Chilean wine tours, vineyards, restaurants & accommodation in Colchagua Valley
Chilean wine and Colchagua Valley is famous world wide, especially when it comes to red wine. When we were researching the best chilean wine region to visit, Colchagua Valley kept coming up top as it has a lot to offer in the way of wineries, wine tours and restaurants.
There are quite a few wine regions in Chile but this is why we picked Colchagua Valley and how to visit without going on an organized group tour. As well as the best restaurants, accommodations, and wineries to visit in Colchagua Valley, Chile.
If you don’t have more than a day to spare, you can do a wine tasting day tour from Santiago. We chose to go for longer and organize winery tours ourselves so we could go where we wanted and at our own pace.
Chilean Wine Regions: The Top 5 wine regions in Chile:
Colchagua Valley – is actually in the Rapel Valley in Chile’s central valley just South of Santiago (see wine region map of Chile below) but has become more well known than the region it’s in.
Why Visit Colchagua Valley?
Is Chilean wine good?
All of my family loves wine, vineyard landscapes and knew we needed more than a day to visit everywhere as we like fully exploring areas. Rather than just bouncing from vineyard to vineyard at break neck speed. We did that enough the first couple of times we went to Napa.
We’d seen one day Colchagua Valley wine tours offered from Santiago so knew it must be fairly close if you could do a day tour from Santiago. Concha Y Toro is also in this area and one of the most popular Chilean wines in the UK (where my parents and I are from). Not only is Concha Y Toro one of the best wineries in Colchagua but one of the best wineries in Chile.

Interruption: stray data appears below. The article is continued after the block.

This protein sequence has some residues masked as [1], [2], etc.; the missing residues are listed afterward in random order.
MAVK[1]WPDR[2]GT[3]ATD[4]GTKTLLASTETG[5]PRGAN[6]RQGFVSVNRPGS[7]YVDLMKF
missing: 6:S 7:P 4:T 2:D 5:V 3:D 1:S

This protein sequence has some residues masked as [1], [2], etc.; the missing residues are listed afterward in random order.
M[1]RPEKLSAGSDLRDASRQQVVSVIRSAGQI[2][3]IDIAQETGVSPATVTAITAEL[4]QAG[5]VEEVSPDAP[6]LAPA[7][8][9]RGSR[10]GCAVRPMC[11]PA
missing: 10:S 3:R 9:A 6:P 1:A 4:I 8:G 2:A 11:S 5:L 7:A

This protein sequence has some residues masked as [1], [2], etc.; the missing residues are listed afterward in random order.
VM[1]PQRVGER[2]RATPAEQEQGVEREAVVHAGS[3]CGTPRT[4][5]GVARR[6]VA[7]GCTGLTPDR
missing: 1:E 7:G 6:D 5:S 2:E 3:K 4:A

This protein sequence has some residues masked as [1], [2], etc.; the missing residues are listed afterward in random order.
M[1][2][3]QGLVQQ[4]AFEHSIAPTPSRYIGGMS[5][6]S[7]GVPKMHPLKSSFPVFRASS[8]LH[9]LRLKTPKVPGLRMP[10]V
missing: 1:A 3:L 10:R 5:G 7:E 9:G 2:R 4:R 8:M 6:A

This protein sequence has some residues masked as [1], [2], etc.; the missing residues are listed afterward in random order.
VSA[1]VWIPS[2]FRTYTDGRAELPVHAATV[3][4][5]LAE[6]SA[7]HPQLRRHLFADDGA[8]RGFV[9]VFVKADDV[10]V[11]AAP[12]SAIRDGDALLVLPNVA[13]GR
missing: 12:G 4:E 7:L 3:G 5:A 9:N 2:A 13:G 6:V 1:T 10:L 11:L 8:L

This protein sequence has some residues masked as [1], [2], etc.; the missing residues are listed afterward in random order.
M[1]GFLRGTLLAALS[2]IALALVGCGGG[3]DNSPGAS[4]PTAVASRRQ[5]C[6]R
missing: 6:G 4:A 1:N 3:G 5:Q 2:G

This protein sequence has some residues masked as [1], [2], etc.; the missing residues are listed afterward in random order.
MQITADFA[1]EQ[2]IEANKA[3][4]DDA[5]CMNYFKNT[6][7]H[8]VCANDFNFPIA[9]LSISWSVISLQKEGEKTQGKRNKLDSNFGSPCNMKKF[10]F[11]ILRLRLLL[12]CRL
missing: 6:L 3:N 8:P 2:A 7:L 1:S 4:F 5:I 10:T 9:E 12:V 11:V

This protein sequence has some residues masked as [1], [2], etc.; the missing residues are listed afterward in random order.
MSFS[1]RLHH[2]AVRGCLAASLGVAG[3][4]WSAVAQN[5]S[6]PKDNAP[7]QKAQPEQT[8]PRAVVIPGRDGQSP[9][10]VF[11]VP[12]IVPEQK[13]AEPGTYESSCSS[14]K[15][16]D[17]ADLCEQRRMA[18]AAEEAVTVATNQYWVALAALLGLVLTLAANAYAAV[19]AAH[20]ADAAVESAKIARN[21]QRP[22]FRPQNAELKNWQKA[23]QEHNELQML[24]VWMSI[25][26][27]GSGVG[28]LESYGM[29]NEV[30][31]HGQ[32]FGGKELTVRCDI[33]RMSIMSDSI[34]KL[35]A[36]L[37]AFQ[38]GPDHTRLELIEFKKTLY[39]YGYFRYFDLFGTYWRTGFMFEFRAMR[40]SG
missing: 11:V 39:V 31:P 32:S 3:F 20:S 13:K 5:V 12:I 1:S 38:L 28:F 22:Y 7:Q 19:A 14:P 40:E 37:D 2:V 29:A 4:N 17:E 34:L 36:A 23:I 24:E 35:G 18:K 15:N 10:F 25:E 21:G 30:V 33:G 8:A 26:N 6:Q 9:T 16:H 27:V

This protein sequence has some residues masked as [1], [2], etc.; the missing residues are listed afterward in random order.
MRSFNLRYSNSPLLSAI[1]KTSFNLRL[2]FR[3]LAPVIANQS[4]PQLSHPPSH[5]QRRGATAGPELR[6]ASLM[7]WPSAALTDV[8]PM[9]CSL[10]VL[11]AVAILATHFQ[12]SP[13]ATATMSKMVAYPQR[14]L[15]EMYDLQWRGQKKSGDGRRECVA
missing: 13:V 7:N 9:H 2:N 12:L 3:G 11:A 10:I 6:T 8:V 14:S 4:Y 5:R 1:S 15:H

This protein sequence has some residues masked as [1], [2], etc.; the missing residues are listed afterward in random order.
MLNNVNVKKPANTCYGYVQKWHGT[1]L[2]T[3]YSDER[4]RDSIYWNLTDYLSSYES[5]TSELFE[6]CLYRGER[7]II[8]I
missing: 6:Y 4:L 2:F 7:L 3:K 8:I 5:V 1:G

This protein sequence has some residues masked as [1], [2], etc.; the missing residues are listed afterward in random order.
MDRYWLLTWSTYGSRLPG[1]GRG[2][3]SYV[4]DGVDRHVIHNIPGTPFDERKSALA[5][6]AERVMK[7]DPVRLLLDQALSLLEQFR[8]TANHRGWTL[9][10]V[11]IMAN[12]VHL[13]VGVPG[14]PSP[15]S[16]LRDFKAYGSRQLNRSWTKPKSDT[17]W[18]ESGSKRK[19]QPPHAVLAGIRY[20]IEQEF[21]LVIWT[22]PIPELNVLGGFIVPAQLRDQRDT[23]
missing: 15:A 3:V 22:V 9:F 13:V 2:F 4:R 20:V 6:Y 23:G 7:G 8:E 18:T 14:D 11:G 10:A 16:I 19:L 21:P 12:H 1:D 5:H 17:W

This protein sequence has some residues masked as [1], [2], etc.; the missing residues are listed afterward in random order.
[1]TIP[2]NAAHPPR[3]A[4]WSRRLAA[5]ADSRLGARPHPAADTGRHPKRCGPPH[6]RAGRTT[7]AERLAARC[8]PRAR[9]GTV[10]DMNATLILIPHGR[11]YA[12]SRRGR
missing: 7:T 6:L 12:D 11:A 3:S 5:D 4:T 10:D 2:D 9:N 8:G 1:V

I’m not a big fan of going somewhere full of chain restaurants and shops that make me feel I haven’t gone anywhere but this area looked beautiful and culturally rich. Many parts of Chile are extremely poor but are safe and very hospitable and friendly.
How to Spend 3 Days and 3 Nights in Colchagua Valley Chilean Wine Tasting
Day 1 Colchagua Valley
How to get to Colchagua Valley from Santiago
We flew into Santiago on Copa Airlines (using our United miles) and spent a couple of days there at the Icon Hotel. If you’re planning on visiting there, read the Santiago blog for travel tips and suggestions.
Santa Cruz, Colchagua Valley is about a 2.5-3 hour drive south of Santiago and known as the “Napa of Chile”, producing mainly Cabs, Carmenere, Syrah and Merlot. They also do some great whites and rosés for non red wine lovers.
We drove from Santiago down to our hotel in Santa Cruz . This seemed to be the closest place to stay to the wineries in Colchagua Valley that we’d decided we wanted to go to after lots of research.
TIP: Don’t use WAZE in Chile. It doesn’t really work anywhere in Chile and gave the longest route compared to Google or Apple maps.
How to get to Concha Y Toro Winery Tour
The first winery we decided to stop at was Concha Y Toro, famous for their ‘Casillero Del Diablo’ wine. One because it was by request of my Dad and 2 because it’s pretty much en route to Santa Cruz. It’s about a 45 minute drive South East of Santiago in Pirque.
It can be confusing which of Concha Y Toros addresses to go to but its Avenida Virginia Subercaseaux, 210 Pirque. Concha Y Toro is popular worldwide and easy to get to from Santiago so one of the busier vineyards which means you need to book your tour in advance.